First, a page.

(CN) – In a letter to the court, Oracle and Google feud over whether Google should have to turn over statistics and other data that Oracle says would allow it to determine the impact of the Android phone on advertising.
The computer giants are locked in contentious discovery on the road toward an October trial in California’s Northern District Court that will determine if Google’s popular Android infringes on about 50 of Oracle’s Java patents.
Oracle recently requested data that it claims will show how the Android phone has affected Google’s overall advertising rates by increasing the number of people using the search engine. Unable to reach agreement, the parties requested the wisdom of U.S. Magistrate Judge Donna Ryu in a joint letter this week.
Oracle wants Google to produce seven years of data related to 5,000 keywords, including the “number of auctions or searches per month per keyword” and the average cost per click for each keyword, according to the letter. With this information, Oracle hopes to quantify Android’s impact on Google’s advertising rates by “isolat[ing] the effect of Android on Google’s non-mobile revenues through a statistical analysis of search volume, click-through rates, cost per click, and revenue for keywords before and after the introduction of Android.”
“Android increases the value of keywords generally because it increases the number of searches and, therefore, the volume of keyword sales,” Oracle attorney Fred Norton wrote. “Separately, Android increases the utility and therefore price of certain keywords; for example, location-specific keywords become more valuable as they are used more heavily on Android. Searchers on Android devices are more likely to search for location specific keywords (increase search volume) and click through (increase CTR); accordingly, advertisers will pay more (CPC) and generate more revenue for Google (total revenue). These benefits are not observable without examination of keyword specific data.” (Parentheses in original.)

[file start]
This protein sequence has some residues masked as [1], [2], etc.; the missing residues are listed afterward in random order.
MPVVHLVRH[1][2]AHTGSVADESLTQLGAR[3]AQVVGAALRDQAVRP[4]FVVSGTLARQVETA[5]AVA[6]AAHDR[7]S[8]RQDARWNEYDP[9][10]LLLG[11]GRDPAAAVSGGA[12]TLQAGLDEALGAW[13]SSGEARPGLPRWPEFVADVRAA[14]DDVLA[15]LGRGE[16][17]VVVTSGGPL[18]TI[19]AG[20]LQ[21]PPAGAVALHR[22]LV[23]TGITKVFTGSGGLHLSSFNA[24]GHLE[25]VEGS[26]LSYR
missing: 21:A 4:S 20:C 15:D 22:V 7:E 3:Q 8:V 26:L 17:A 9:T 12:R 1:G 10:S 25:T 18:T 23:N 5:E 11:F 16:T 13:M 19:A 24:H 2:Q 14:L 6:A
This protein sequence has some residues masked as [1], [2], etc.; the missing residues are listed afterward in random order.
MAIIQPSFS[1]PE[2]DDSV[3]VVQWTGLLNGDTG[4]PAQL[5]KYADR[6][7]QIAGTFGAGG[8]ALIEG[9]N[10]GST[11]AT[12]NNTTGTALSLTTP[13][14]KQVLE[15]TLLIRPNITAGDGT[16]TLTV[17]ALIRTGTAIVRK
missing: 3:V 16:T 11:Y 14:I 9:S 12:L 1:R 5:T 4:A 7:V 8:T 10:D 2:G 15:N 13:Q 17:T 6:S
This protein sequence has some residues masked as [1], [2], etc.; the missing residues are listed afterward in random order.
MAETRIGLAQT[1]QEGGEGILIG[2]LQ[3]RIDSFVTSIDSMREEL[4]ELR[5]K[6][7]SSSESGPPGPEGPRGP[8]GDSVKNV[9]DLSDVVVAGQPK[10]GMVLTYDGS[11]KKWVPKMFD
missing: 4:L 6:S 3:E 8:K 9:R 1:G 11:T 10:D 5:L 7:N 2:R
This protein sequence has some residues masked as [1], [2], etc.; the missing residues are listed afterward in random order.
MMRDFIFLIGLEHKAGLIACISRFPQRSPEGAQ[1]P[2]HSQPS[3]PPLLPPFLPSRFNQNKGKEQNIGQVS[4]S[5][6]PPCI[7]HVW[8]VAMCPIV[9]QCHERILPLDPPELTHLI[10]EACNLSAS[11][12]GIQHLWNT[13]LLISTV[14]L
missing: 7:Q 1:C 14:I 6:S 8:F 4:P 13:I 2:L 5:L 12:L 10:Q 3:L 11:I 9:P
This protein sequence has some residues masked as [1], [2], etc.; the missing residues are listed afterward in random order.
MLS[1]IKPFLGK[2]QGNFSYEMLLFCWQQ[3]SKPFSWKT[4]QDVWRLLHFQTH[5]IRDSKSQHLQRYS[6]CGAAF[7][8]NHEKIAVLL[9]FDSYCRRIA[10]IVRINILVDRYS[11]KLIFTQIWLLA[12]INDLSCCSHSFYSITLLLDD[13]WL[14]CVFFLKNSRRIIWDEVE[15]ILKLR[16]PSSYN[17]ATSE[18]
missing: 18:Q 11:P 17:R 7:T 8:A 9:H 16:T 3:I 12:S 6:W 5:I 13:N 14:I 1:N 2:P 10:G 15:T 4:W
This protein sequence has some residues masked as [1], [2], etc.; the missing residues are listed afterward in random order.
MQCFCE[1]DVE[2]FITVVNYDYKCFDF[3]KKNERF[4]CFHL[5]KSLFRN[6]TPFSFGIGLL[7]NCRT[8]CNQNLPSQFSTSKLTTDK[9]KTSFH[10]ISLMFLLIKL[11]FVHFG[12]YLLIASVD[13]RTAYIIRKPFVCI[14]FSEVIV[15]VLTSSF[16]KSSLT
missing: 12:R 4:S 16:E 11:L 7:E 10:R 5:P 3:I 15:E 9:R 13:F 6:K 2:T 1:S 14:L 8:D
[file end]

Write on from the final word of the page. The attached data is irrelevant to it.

But Google says that Oracle’s request has been “consistently unreasonable” and burdensome, and attorney Bruce Baber argued in the letter that the requested data will not show what Oracle claims.
“The popularity of or metrics for any specific keyword or keywords cannot have a bearing on whether the existence of Android devices has had an effect on Google’s overall advertising revenues,” he wrote.
“Given the unreasonable burdens associated with gathering the information requested by Oracle, its statistical insignificance, and the necessarily speculative nature of any conclusions that could be drawn from it, Google submits that the costly and burdensome exercise requested by Oracle would in the end necessarily be unproductive and improper,” Baber added.